Sourdough by Robin Sloan: Sourdough takes the prize for my weirdest read of the year. I bought it on a whim at the airport, despite having a fully loaded Kindle in my backpack. Well worth it — I “devoured” Sourdough in a day. (Mmmm, sourdough.) This is such an odd book. It’s the story of a young woman who comes to San Francisco for a tech job that sucks the soul out of her, until her life turns around thanks to a strange pair of brothers who gift her with their mysterious sourdough starter. As Lois learns to nurture the starter, she is slowly introduced into a (literally) underground world of foodies who attempt to reinvent peoples’ relationships with food and eating. Meanwhile, the sourdough starter has an uncanny tendency to display odd lights and make strange sounds… and oh yeah, the bread loaves baked from the special starter have faces etched into the finished crusts. The writing is funny and quirky, and I just loved it. I think I’m the only person on earth who hasn’t read Mr. Penumbra’s 24-Hour Bookstore (by the same author), and I know I need to fix that pronto.

 

 

The Merry Spinster: Tales of Everyday Horror by Mallory Ortberg: This collection of retellings is a mixed bag, which includes some truly creepy fairy tale retellings, and some stories that simply failed to make an impression. I particularly loved The Daughter Cells (a retelling of The Little Mermaid) and The Six Boy-Coffins (a retelling mash-up of the Grimm stories The Six Swans and The Twelve Brothers). For sheer creepiness, you can’t beat The Rabbit, a retelling of The Velveteen Rabbit that’s just awfully bloodthirsty and disturbing and wonderful. As a whole, the collection is worth reading, especially if you’re familiar with the original stories. I’m really not much of a short story reader, and some of the stories here left me cold — but the ones I liked, I really liked.

 

 

 

Harry Potter and the Cursed Child by J. K. Rowling, John Tiffany, and Jack Thorne: This was a re-read for me — I read the book when it was first released two years ago, but after seeing the show on Broadway, I just had to read it again. The visuals and presentation of the live show are stunning, and having experienced it, I was able to much more fully enjoy reading the book. (I’ve since learned that the show will be coming to San Francisco in 2019, and I definitely want to see it again!)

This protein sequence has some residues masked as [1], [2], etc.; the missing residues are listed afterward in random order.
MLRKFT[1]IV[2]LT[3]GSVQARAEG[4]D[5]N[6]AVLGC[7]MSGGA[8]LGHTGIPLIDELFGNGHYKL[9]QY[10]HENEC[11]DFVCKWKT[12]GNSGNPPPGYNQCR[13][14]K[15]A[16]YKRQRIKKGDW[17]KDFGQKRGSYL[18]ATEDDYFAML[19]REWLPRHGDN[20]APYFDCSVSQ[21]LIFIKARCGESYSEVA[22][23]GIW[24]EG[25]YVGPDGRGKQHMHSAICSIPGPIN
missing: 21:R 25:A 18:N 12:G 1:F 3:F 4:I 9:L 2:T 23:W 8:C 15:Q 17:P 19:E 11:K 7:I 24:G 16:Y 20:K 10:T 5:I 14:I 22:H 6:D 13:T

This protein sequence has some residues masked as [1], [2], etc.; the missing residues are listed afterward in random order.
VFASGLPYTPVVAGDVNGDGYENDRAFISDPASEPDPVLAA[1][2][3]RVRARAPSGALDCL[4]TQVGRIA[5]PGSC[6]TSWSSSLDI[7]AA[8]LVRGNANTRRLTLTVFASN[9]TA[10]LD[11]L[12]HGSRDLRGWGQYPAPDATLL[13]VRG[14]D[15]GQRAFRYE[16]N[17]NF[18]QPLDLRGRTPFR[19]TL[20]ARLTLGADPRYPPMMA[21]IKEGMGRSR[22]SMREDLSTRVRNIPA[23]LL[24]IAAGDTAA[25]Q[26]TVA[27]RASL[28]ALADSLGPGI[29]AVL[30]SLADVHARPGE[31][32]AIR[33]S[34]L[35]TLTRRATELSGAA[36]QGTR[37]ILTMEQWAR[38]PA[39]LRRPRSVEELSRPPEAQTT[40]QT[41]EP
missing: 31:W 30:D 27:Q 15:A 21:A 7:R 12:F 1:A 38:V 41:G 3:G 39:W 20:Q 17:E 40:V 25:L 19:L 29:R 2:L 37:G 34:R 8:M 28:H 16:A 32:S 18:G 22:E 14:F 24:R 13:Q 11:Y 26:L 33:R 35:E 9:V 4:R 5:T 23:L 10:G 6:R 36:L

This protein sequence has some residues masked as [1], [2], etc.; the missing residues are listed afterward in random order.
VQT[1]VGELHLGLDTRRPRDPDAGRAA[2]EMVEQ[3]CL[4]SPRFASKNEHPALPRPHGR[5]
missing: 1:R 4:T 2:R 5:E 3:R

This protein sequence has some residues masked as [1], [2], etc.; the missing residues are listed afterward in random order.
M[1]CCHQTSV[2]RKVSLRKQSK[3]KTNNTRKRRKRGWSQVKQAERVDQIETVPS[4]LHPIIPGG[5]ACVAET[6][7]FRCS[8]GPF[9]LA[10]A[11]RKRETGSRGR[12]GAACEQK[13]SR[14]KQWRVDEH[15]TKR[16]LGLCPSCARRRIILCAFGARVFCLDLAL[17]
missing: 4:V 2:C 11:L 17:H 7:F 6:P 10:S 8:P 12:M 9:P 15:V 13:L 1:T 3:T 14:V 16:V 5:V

InCryptids! Books #5, 6, 7 in the delightful series by Seanan McGuire: Saving the super awesomeness for last! I couldn’t help myself — I binged my way through the remaining 3 books in the InCryptid series, and now I’m stuck waiting for the next new book, which doesn’t come out until 2019. Sob. This series is just so much fun. Chaos Choreography goes back to the original lead character, Verity Price, who battles snake-god-summoning idiots while competing in a reality TV dance competition. Weird, wonderful, absolutely delicious. In books 6 and 7 (Magic for Nothing and Tricks for Free), the focus shifts to Verity’s younger sister Antimony, who ends up joining a carnival and later, working at a Florida theme park that’s almost (but not quite) Disney World. The magic at this kingdom is not particularly friendly, mayhem ensues… and there’s plenty of trapeze work and roller skating too. Oh, and an awesome boyfriend who has quite a few secrets of his own. The InCryptid series, about a family of cryptozoologists who battle evil in order to keep the world safe for all sentient creatures, is silly and funny and totally hilarious — but also contains moments of real emotion and pathos. And hey — talking mice!

 

 

And that’s what I read while I was away! No matter how busy we were, I always managed to sneak away here and there for a bit of reading in the sun. Bliss!

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I’m back! Where I went, what I did, and what I read

Hi all! Happy 4th of July!

After three weeks away, I arrived home safe and sound early yesterday morning, and promptly fell into bed to sleep myself back to some degree of being human again. (Only partially successful, but hey, it’s only been one day.)

So what have I been up to while being absent from my blogging life? Quite the whirlwind, in fact.

First, I started off with five days in New York. We stayed at a hotel right at Times Square — and no, that’s not a mistake I’m likely to repeat. The hotel was fine, but the crowds were awful. No need to be quite that touristy! The absolute highlight was seeing the oh-so-glorious Harry Potter and the Cursed Child!

Side note: Going to see the HP production is an adventure two years in the making! Two years ago, when tickets were first released for the London production, I jumped through about a million hoops to get tickets for my daughter and me. We had plans for a trip to London last June… and then complications with my elderly father arose, forcing me to cancel my part of the trip. (Darling daughter and her boyfriend enjoyed the show tremendously, lucky them.) When the Broadway ticketing process opened, I was absolutely determined to make it happen… and it did!

For those not familiar with the HP production, it’s a two-part show, which we saw on two consecutive nights. Really, it’s the equivalent of seeing two full-length Broadway shows. Each part ran about 2 hours, 40 minutes, with intermissions. Drink lots of coffee before you go!